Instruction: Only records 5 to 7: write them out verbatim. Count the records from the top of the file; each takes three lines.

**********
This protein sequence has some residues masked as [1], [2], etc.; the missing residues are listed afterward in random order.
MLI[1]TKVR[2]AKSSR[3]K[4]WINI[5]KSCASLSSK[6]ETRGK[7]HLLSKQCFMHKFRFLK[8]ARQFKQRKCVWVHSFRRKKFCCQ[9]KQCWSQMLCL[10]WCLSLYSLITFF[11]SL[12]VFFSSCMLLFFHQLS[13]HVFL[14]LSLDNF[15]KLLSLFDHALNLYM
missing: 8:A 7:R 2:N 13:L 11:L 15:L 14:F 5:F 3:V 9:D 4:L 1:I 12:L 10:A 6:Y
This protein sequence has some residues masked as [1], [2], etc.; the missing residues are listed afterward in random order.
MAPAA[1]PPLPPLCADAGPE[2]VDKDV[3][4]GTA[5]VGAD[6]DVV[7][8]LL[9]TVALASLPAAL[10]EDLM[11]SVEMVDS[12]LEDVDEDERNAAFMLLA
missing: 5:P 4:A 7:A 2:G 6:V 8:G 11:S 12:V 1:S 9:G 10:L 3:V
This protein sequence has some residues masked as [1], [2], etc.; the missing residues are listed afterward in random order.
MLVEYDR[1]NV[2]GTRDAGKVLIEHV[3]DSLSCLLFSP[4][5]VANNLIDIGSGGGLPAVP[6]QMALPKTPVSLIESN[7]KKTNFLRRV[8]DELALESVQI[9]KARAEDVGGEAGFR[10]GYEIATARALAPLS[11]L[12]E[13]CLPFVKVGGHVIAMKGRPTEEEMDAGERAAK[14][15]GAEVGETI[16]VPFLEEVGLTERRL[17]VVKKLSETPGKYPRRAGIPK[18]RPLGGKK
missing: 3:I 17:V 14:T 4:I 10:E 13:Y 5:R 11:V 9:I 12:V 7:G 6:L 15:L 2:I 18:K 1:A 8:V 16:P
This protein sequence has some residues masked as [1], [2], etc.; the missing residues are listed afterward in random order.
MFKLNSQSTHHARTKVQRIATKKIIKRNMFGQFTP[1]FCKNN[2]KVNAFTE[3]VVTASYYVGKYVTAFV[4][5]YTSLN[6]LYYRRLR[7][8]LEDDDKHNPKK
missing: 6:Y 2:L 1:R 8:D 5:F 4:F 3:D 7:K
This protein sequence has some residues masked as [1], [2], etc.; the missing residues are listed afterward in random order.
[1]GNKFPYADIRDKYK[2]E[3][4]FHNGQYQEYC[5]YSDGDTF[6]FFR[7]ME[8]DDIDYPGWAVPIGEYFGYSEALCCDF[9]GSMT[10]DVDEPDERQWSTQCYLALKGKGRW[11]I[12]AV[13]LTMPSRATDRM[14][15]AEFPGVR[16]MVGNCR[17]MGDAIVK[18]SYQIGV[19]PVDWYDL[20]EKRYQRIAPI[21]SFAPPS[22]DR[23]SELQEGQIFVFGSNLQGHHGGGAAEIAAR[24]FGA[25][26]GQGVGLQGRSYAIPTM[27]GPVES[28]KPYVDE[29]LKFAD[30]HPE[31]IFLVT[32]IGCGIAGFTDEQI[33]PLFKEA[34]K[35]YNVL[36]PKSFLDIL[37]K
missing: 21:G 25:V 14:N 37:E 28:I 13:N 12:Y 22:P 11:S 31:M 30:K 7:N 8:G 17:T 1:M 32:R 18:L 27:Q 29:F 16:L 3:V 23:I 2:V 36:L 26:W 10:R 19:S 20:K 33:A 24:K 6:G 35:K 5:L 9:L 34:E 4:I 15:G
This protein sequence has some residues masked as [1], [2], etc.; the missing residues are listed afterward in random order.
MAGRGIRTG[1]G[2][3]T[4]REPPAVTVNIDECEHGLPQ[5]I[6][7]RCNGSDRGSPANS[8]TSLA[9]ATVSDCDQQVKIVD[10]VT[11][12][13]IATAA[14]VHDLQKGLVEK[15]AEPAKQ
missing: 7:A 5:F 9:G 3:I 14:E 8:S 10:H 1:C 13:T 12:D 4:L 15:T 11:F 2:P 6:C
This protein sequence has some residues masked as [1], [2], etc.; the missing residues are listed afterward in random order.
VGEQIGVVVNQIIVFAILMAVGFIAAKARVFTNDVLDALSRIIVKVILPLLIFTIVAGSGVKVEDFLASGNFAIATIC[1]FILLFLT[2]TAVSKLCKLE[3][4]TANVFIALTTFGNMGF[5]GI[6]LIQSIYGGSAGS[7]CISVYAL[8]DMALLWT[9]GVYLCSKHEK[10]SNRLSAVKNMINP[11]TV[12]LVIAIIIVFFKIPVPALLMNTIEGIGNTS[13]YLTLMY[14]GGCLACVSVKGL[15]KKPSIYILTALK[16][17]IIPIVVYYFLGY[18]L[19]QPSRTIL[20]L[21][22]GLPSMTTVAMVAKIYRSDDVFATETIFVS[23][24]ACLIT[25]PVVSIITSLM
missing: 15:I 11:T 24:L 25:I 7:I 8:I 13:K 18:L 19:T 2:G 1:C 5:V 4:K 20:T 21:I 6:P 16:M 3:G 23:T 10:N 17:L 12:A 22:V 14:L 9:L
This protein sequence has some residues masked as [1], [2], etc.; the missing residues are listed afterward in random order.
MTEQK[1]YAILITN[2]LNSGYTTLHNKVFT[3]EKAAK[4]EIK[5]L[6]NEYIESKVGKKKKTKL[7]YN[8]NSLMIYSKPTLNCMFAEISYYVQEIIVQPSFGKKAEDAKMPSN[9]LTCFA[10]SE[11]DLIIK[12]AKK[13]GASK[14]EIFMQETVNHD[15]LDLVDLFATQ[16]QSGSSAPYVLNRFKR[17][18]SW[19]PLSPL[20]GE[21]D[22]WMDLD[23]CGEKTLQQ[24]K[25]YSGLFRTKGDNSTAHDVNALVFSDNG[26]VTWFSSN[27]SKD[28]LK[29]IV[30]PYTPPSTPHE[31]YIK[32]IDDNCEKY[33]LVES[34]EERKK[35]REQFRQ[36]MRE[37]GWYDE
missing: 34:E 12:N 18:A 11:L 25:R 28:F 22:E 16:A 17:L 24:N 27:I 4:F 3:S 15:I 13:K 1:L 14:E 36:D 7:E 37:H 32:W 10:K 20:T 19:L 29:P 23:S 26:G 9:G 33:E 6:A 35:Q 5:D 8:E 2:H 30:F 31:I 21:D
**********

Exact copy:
This protein sequence has some residues masked as [1], [2], etc.; the missing residues are listed afterward in random order.
[1]GNKFPYADIRDKYK[2]E[3][4]FHNGQYQEYC[5]YSDGDTF[6]FFR[7]ME[8]DDIDYPGWAVPIGEYFGYSEALCCDF[9]GSMT[10]DVDEPDERQWSTQCYLALKGKGRW[11]I[12]AV[13]LTMPSRATDRM[14][15]AEFPGVR[16]MVGNCR[17]MGDAIVK[18]SYQIGV[19]PVDWYDL[20]EKRYQRIAPI[21]SFAPPS[22]DR[23]SELQEGQIFVFGSNLQGHHGGGAAEIAAR[24]FGA[25][26]GQGVGLQGRSYAIPTM[27]GPVES[28]KPYVDE[29]LKFAD[30]HPE[31]IFLVT[32]IGCGIAGFTDEQI[33]PLFKEA[34]K[35]YNVL[36]PKSFLDIL[37]K
missing: 21:G 25:V 14:N 37:E 28:I 13:N 12:Y 22:P 11:S 31:M 30:K 7:N 8:G 17:T 1:M 32:R 18:L 27:Q 29:F 16:L 3:V 23:I 2:V 36:L 26:W 10:R 19:S 20:K 33:A 24:K 6:G 35:K 5:L 9:L 34:E 4:I 15:G
This protein sequence has some residues masked as [1], [2], etc.; the missing residues are listed afterward in random order.
MAGRGIRTG[1]G[2][3]T[4]REPPAVTVNIDECEHGLPQ[5]I[6][7]RCNGSDRGSPANS[8]TSLA[9]ATVSDCDQQVKIVD[10]VT[11][12][13]IATAA[14]VHDLQKGLVEK[15]AEPAKQ
missing: 7:A 5:F 9:G 3:I 14:E 8:S 10:H 1:C 13:T 12:D 4:L 15:T 11:F 2:P 6:C
This protein sequence has some residues masked as [1], [2], etc.; the missing residues are listed afterward in random order.
VGEQIGVVVNQIIVFAILMAVGFIAAKARVFTNDVLDALSRIIVKVILPLLIFTIVAGSGVKVEDFLASGNFAIATIC[1]FILLFLT[2]TAVSKLCKLE[3][4]TANVFIALTTFGNMGF[5]GI[6]LIQSIYGGSAGS[7]CISVYAL[8]DMALLWT[9]GVYLCSKHEK[10]SNRLSAVKNMINP[11]TV[12]LVIAIIIVFFKIPVPALLMNTIEGIGNTS[13]YLTLMY[14]GGCLACVSVKGL[15]KKPSIYILTALK[16][17]IIPIVVYYFLGY[18]L[19]QPSRTIL[20]L[21][22]GLPSMTTVAMVAKIYRSDDVFATETIFVS[23][24]ACLIT[25]PVVSIITSLM
missing: 15:I 11:T 24:L 25:I 7:I 8:I 13:K 18:L 19:T 2:G 1:C 5:V 4:K 20:T 21:I 6:P 16:M 3:G 23:T 10:N 17:L 12:A 22:V 14:L 9:L